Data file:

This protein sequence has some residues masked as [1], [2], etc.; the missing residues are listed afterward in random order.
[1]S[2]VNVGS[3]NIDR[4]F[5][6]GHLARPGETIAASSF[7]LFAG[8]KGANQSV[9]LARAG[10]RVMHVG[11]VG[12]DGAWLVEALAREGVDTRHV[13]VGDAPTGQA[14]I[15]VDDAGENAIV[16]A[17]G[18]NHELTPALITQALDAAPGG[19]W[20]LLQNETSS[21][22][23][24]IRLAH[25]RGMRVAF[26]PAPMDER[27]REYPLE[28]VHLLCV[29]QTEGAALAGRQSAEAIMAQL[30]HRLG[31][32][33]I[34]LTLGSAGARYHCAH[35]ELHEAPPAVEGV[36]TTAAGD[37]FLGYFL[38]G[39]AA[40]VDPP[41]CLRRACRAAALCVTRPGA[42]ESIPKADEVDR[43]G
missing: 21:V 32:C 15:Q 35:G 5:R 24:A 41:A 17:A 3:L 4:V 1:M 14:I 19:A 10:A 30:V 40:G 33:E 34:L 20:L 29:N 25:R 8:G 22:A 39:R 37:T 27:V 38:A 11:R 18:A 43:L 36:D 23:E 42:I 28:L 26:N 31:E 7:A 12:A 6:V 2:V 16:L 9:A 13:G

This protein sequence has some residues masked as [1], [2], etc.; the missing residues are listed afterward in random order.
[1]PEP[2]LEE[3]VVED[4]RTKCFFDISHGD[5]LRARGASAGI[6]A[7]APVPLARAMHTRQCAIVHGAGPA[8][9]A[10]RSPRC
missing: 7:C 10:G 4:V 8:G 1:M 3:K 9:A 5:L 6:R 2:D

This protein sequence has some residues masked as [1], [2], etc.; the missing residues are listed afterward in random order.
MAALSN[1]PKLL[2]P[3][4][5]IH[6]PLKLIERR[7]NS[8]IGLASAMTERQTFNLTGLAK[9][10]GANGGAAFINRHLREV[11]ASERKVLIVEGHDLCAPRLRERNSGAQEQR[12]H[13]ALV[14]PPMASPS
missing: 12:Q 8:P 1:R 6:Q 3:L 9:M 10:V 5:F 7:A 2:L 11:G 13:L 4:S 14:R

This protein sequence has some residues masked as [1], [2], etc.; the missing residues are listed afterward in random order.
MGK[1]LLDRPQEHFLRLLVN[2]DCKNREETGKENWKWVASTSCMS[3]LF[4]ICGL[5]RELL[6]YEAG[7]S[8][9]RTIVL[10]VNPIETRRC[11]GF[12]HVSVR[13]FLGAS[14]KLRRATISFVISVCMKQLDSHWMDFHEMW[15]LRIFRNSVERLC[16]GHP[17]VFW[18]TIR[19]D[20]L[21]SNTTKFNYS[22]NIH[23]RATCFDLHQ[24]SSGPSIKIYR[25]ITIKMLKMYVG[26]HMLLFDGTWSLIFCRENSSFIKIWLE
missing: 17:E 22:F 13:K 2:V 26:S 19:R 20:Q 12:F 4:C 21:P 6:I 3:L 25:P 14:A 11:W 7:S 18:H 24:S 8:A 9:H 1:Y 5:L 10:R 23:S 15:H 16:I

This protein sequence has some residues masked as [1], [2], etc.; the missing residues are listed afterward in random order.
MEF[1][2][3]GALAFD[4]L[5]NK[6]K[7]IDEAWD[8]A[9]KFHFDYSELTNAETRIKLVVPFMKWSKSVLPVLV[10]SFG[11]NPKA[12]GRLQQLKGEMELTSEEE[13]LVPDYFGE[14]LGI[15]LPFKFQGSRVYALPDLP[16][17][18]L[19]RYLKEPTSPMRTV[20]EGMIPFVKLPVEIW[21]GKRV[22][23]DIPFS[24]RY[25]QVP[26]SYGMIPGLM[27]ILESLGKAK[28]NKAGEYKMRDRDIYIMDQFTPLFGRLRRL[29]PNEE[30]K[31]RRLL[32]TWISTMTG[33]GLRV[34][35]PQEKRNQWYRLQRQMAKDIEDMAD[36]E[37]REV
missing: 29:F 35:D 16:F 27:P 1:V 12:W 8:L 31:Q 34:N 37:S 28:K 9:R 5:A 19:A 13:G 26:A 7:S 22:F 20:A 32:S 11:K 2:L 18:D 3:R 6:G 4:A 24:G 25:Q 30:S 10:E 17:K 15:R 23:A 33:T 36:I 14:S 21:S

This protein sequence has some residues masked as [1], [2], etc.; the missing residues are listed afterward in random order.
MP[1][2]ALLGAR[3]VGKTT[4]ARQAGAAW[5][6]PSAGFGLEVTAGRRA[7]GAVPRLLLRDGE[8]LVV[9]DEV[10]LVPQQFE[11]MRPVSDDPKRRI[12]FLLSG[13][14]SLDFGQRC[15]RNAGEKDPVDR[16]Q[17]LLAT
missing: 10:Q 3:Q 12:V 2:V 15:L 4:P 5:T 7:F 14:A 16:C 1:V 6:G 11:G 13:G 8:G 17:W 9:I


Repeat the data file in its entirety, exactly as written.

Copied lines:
This protein sequence has some residues masked as [1], [2], etc.; the missing residues are listed afterward in random order.
[1]S[2]VNVGS[3]NIDR[4]F[5][6]GHLARPGETIAASSF[7]LFAG[8]KGANQSV[9]LARAG[10]RVMHVG[11]VG[12]DGAWLVEALAREGVDTRHV[13]VGDAPTGQA[14]I[15]VDDAGENAIV[16]A[17]G[18]NHELTPALITQALDAAPGG[19]W[20]LLQNETSS[21][22][23][24]IRLAH[25]RGMRVAF[26]PAPMDER[27]REYPLE[28]VHLLCV[29]QTEGAALAGRQSAEAIMAQL[30]HRLG[31][32][33]I[34]LTLGSAGARYHCAH[35]ELHEAPPAVEGV[36]TTAAGD[37]FLGYFL[38]G[39]AA[40]VDPP[41]CLRRACRAAALCVTRPGA[42]ESIPKADEVDR[43]G
missing: 21:V 32:C 15:Q 35:G 5:R 24:A 41:A 17:A 3:L 4:V 1:M 14:I 19:A 10:A 30:V 40:G 33:E 34:L 20:L 29:N 25:R 8:G 22:A 39:R 37:T 27:V 38:A 11:R 18:A 43:L 36:D 23:E 42:I 28:L 26:N 31:E 7:A 12:A 6:V 2:V 16:L 9:A 13:G

This protein sequence has some residues masked as [1], [2], etc.; the missing residues are listed afterward in random order.
[1]PEP[2]LEE[3]VVED[4]RTKCFFDISHGD[5]LRARGASAGI[6]A[7]APVPLARAMHTRQCAIVHGAGPA[8][9]A[10]RSPRC
missing: 7:C 10:G 4:V 8:G 1:M 3:K 9:A 5:L 6:R 2:D

This protein sequence has some residues masked as [1], [2], etc.; the missing residues are listed afterward in random order.
MAALSN[1]PKLL[2]P[3][4][5]IH[6]PLKLIERR[7]NS[8]IGLASAMTERQTFNLTGLAK[9][10]GANGGAAFINRHLREV[11]ASERKVLIVEGHDLCAPRLRERNSGAQEQR[12]H[13]ALV[14]PPMASPS
missing: 12:Q 8:P 1:R 6:Q 3:L 9:M 10:V 5:F 7:A 2:L 11:G 13:L 4:S 14:R

This protein sequence has some residues masked as [1], [2], etc.; the missing residues are listed afterward in random order.
MGK[1]LLDRPQEHFLRLLVN[2]DCKNREETGKENWKWVASTSCMS[3]LF[4]ICGL[5]RELL[6]YEAG[7]S[8][9]RTIVL[10]VNPIETRRC[11]GF[12]HVSVR[13]FLGAS[14]KLRRATISFVISVCMKQLDSHWMDFHEMW[15]LRIFRNSVERLC[16]GHP[17]VFW[18]TIR[19]D[20]L[21]SNTTKFNYS[22]NIH[23]RATCFDLHQ[24]SSGPSIKIYR[25]ITIKMLKMYVG[26]HMLLFDGTWSLIFCRENSSFIKIWLE
missing: 17:E 22:F 13:K 2:V 26:S 19:R 20:Q 12:F 4:C 21:P 6:I 3:L 25:P 14:A 11:W 7:S 18:H 24:S 8:A 9:H 1:Y 5:L 10:R 23:S 15:H 16:I

This protein sequence has some residues masked as [1], [2], etc.; the missing residues are listed afterward in random order.
MEF[1][2][3]GALAFD[4]L[5]NK[6]K[7]IDEAWD[8]A[9]KFHFDYSELTNAETRIKLVVPFMKWSKSVLPVLV[10]SFG[11]NPKA[12]GRLQQLKGEMELTSEEE[13]LVPDYFGE[14]LGI[15]LPFKFQGSRVYALPDLP[16][17][18]L[19]RYLKEPTSPMRTV[20]EGMIPFVKLPVEIW[21]GKRV[22][23]DIPFS[24]RY[25]QVP[26]SYGMIPGLM[27]ILESLGKAK[28]NKAGEYKMRDRDIYIMDQFTPLFGRLRRL[29]PNEE[30]K[31]RRLL[32]TWISTMTG[33]GLRV[34][35]PQEKRNQWYRLQRQMAKDIEDMAD[36]E[37]REV
missing: 29:F 35:D 16:F 27:P 1:V 12:W 8:L 31:Q 34:N 37:S 28:K 9:R 5:A 19:A 13:G 26:A 7:S 22:F 20:A 32:S 11:K 2:L 18:D 3:R 6:G 4:A 24:G 25:Q 30:S 10:E 17:K 15:R 23:A 33:T 36:I 14:S 21:S

This protein sequence has some residues masked as [1], [2], etc.; the missing residues are listed afterward in random order.
MP[1][2]ALLGAR[3]VGKTT[4]ARQAGAAW[5][6]PSAGFGLEVTAGRRA[7]GAVPRLLLRDGE[8]LVV[9]DEV[10]LVPQQFE[11]MRPVSDDPKRRI[12]FLLSG[13][14]SLDFGQRC[15]RNAGEKDPVDR[16]Q[17]LLAT
missing: 10:Q 3:Q 12:V 2:V 15:L 4:P 5:T 7:F 14:A 16:C 1:V 6:G 11:G 13:G 8:G 17:W 9:I